A majority of Russians believe that police routinely fabricate drug charges, according to results published by the independent Levada Center polling agency Tuesday.
The survey was conducted in the wake of the high-profile drug trafficking arrest — and subsequent release over insufficient evidence — of investigative journalist Ivan Golunov last month. Critics said the charges against Golunov were fabricated, igniting a public debate about drug laws in Russia, which imprisons the highest number of people per capita in Europe for drug-related crimes.
Two-thirds (66 percent) of Russian respondents believe falsified drug cases and police planting evidence on people is common practice in Russia, the survey said.
Only 18 percent said falsified cases were rare.
“The notion of total corruption in law enforcement agencies and the authorities has taken root in public consciousness,” Lev Gudkov, the head of Levada, told the RBC news website.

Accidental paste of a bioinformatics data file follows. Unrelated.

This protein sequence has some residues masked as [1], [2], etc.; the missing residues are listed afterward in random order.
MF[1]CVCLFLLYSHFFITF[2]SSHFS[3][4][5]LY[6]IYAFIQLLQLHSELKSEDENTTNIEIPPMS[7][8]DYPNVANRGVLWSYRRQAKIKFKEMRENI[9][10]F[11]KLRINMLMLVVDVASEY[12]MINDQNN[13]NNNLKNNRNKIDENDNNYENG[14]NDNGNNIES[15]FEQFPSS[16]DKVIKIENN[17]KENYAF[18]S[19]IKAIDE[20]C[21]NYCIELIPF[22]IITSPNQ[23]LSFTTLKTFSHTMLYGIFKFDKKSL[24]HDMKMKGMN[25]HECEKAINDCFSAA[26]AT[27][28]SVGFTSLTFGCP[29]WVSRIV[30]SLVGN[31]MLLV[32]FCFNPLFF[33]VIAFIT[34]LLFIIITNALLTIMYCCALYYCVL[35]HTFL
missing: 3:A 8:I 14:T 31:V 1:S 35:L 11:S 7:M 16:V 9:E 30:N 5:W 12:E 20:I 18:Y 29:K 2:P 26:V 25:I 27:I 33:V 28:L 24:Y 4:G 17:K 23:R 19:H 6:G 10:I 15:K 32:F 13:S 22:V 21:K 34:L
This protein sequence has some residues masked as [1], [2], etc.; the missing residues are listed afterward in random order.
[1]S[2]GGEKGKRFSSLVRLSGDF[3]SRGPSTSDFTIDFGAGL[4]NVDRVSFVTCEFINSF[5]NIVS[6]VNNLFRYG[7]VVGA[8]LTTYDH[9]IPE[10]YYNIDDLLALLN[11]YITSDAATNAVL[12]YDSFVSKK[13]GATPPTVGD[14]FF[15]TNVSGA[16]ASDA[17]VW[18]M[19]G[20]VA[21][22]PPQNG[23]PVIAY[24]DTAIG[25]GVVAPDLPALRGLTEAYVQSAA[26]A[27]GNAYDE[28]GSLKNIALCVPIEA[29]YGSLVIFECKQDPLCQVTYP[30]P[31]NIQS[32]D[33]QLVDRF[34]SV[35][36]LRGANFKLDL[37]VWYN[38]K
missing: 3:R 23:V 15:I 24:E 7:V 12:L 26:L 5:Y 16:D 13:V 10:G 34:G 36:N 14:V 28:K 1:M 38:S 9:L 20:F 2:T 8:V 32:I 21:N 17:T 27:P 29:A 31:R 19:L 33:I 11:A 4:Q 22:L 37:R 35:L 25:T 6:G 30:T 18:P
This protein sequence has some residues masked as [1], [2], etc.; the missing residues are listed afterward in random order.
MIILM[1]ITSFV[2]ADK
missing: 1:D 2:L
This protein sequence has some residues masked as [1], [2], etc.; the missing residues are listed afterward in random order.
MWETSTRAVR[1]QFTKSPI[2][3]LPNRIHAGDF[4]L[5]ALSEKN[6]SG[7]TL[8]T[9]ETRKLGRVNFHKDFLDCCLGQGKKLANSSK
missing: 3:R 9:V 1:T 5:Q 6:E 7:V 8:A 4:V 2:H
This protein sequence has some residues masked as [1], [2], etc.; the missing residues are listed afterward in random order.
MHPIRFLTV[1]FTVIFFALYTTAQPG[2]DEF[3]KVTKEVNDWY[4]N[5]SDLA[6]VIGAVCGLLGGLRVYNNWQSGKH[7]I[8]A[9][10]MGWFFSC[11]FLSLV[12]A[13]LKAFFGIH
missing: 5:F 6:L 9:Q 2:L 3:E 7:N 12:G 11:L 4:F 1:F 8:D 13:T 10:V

Most respondents (55 percent) say they believe the case will have no serious consequences for the police, versus 36 percent who said they would have serious consequences.
Meanwhile, most respondents (52 percent) said they would have a slim chance of “solving the problem” if they were wrongly detained, the survey said. Almost a quarter (23 percent) viewed their chances as average and less than one in 10 said they would be confident in dealing with the situation.
Levada conducted the survey among 1,608 respondents in 50 Russian regions between June 27 and July 4.